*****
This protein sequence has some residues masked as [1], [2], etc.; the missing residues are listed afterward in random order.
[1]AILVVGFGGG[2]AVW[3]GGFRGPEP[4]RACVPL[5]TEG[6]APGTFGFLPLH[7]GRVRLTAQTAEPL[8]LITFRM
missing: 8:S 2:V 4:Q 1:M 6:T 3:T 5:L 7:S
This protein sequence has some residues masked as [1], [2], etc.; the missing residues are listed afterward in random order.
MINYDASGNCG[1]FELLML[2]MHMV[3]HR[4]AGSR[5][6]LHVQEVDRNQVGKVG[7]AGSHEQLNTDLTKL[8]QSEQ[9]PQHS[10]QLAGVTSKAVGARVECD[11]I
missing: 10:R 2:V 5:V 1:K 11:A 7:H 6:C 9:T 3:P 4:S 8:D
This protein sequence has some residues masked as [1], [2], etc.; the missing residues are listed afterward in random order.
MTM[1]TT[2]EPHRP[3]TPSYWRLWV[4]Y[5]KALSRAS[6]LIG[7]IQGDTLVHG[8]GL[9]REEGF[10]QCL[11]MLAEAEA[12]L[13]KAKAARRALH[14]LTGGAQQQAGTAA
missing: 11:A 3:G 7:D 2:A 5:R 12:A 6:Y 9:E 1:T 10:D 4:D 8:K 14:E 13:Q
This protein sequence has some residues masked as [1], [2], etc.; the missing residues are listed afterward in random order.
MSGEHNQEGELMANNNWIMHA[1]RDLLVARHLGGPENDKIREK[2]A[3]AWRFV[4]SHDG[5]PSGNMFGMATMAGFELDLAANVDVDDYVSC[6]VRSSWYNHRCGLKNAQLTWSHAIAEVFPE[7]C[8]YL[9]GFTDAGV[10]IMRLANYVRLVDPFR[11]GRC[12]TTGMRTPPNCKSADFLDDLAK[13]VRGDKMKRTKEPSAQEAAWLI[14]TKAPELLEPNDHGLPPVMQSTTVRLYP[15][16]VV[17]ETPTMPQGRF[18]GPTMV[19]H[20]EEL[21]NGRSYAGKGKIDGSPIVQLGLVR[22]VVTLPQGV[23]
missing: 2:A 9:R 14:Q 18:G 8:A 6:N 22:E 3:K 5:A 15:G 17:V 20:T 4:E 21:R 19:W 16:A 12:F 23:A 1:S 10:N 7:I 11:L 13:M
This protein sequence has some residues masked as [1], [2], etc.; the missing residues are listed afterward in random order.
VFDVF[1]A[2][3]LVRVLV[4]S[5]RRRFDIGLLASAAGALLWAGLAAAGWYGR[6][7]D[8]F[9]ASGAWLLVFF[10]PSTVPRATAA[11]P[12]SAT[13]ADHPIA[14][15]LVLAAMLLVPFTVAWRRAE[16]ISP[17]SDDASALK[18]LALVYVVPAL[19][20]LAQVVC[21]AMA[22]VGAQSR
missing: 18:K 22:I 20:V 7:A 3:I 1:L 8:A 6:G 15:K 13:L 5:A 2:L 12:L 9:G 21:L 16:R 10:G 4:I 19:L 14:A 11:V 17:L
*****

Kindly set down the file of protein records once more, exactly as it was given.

This protein sequence has some residues masked as [1], [2], etc.; the missing residues are listed afterward in random order.
[1]AILVVGFGGG[2]AVW[3]GGFRGPEP[4]RACVPL[5]TEG[6]APGTFGFLPLH[7]GRVRLTAQTAEPL[8]LITFRM
missing: 8:S 2:V 4:Q 1:M 6:T 3:T 5:L 7:S
This protein sequence has some residues masked as [1], [2], etc.; the missing residues are listed afterward in random order.
MINYDASGNCG[1]FELLML[2]MHMV[3]HR[4]AGSR[5][6]LHVQEVDRNQVGKVG[7]AGSHEQLNTDLTKL[8]QSEQ[9]PQHS[10]QLAGVTSKAVGARVECD[11]I
missing: 10:R 2:V 5:V 1:K 11:A 7:H 6:C 9:T 3:P 4:S 8:D
This protein sequence has some residues masked as [1], [2], etc.; the missing residues are listed afterward in random order.
MTM[1]TT[2]EPHRP[3]TPSYWRLWV[4]Y[5]KALSRAS[6]LIG[7]IQGDTLVHG[8]GL[9]REEGF[10]QCL[11]MLAEAEA[12]L[13]KAKAARRALH[14]LTGGAQQQAGTAA
missing: 11:A 3:G 7:D 2:A 5:R 12:A 6:Y 9:E 1:T 10:D 4:D 8:K 14:E 13:Q
This protein sequence has some residues masked as [1], [2], etc.; the missing residues are listed afterward in random order.
MSGEHNQEGELMANNNWIMHA[1]RDLLVARHLGGPENDKIREK[2]A[3]AWRFV[4]SHDG[5]PSGNMFGMATMAGFELDLAANVDVDDYVSC[6]VRSSWYNHRCGLKNAQLTWSHAIAEVFPE[7]C[8]YL[9]GFTDAGV[10]IMRLANYVRLVDPFR[11]GRC[12]TTGMRTPPNCKSADFLDDLAK[13]VRGDKMKRTKEPSAQEAAWLI[14]TKAPELLEPNDHGLPPVMQSTTVRLYP[15][16]VV[17]ETPTMPQGRF[18]GPTMV[19]H[20]EEL[21]NGRSYAGKGKIDGSPIVQLGLVR[22]VVTLPQGV[23]
missing: 2:A 9:R 14:Q 18:G 8:A 6:N 22:E 3:K 5:A 15:G 17:V 20:T 4:E 21:R 19:W 16:A 12:F 23:A 1:S 10:N 7:I 11:L 13:M
This protein sequence has some residues masked as [1], [2], etc.; the missing residues are listed afterward in random order.
VFDVF[1]A[2][3]LVRVLV[4]S[5]RRRFDIGLLASAAGALLWAGLAAAGWYGR[6][7]D[8]F[9]ASGAWLLVFF[10]PSTVPRATAA[11]P[12]SAT[13]ADHPIA[14][15]LVLAAMLLVPFTVAWRRAE[16]ISP[17]SDDASALK[18]LALVYVVPAL[19][20]LAQVVC[21]AMA[22]VGAQSR
missing: 18:K 22:I 20:V 7:A 3:I 1:L 8:A 6:G 15:K 13:L 5:A 2:L 12:L 9:G 21:L 16:R 10:G 4:I 19:L 14:A 11:V 17:L